Poet Passes Away/Burns Documentary – Poetry News Roundup January 27th

Today we look at the Guinness World Record poet who has died aged 63 and a documentary on Robert Burns.

Rehan Azmi – Guinness World Record Holding Poet Passes Away

Twitter and the world are mourning the sad passing of Dr Rehan Azmi who has died at the age of 63. The poet, who lived in Karachi was reported to have been hospitalised recently and in ill health. However, no details regarding his cause of death have been released. #RehanAzmi is currently trending at number one on Twitter in his home country.

A poet, songwriter and well-known author, Dr Regan Aszmi was a writer whose work included Naats, Manqabat and Nohas. In 1997 he was awarded the title of Guinness World Record Holder when he became the 7th speediest person to write poetry.

His name was well known amongst not only the Shia community but also in Urdu-speaking groups throughout Pakistan. He is a great religious poet and has written many famous poems including Manzar Ba Manzar and Khuwaab Se Tabeer Tak.

Azmi was born on 7th July 1958 and began written poetry in 1974. During his lifetime he wrote over 4000 songs. His love for songwriting was replaced by an interest in poetry and he became a poet of mourning literature later in life.

A Different View of the Scottish Bard

In an interview about Robert Burns, Nicola Sturgeon, the First Minister, has suggested that had the bard been alive today his famous work “A Man’s a Man for A’ That” would have been called something different. She also spoke about the fact that the poet’s views on women were positive at all.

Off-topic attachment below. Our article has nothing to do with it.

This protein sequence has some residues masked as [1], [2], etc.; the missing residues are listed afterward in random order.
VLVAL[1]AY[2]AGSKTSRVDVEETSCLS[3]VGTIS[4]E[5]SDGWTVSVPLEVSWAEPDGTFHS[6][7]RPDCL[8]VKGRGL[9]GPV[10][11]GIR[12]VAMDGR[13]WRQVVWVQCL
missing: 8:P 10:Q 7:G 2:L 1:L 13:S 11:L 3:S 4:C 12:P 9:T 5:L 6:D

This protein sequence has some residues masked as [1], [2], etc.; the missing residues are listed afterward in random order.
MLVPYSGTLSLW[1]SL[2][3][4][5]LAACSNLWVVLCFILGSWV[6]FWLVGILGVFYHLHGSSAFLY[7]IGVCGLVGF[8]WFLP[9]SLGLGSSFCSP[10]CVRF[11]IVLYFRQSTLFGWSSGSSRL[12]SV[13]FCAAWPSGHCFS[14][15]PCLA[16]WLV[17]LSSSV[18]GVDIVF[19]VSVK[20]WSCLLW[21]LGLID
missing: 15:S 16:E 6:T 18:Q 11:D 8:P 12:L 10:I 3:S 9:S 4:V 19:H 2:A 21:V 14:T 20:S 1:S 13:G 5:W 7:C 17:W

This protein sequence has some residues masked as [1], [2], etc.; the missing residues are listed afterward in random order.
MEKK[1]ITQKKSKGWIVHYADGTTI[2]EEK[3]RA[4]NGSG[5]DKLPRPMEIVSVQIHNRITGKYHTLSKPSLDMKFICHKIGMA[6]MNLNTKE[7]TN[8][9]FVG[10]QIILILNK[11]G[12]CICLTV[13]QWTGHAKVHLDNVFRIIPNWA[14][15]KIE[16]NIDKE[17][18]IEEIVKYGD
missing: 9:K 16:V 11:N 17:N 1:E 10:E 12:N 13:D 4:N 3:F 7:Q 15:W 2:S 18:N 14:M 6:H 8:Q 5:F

Her comments, which also included saying that the poet was a genius who made her proud to be Scottish, comas there is increasing criticism of the poet’s actions and attitudes, how he acted towards women.

As a part of last nights Big Burns Supper which was hosted virtually on YouTube. KT Tunstall, the singer suggested that if Burns had been around today, he would either have been boycotted or 100% cancelled.

Liz Lockhead. the presenter of the documentary which is an hour long has also been quoted as saying “His treatment of women of his own class was terrible. “She notes that the poet got a plantation overseer role in Jamaica and had even booked his ticket to sail when his literary career took off. This was at the time when he penned The Slave’s Lament, and whilst this might have been something of a contradiction, it is highly likely that poverty gave him little choice in this life decision.

Lockhead, a former Scottish Makar has previously referred to Burns as a sex pest, citing his appalling treatment of Jean Armour when she was heavily pregnant – behaviour which is witnessed by a letter written in 1788.

Jeremy Paxman who also took part in the documentary certainly does no hold his punches over the poet saying that his poetry was completely unsophisticated. He did also admit however that whilst he didn’t like the poetry, he admired the poet himself.

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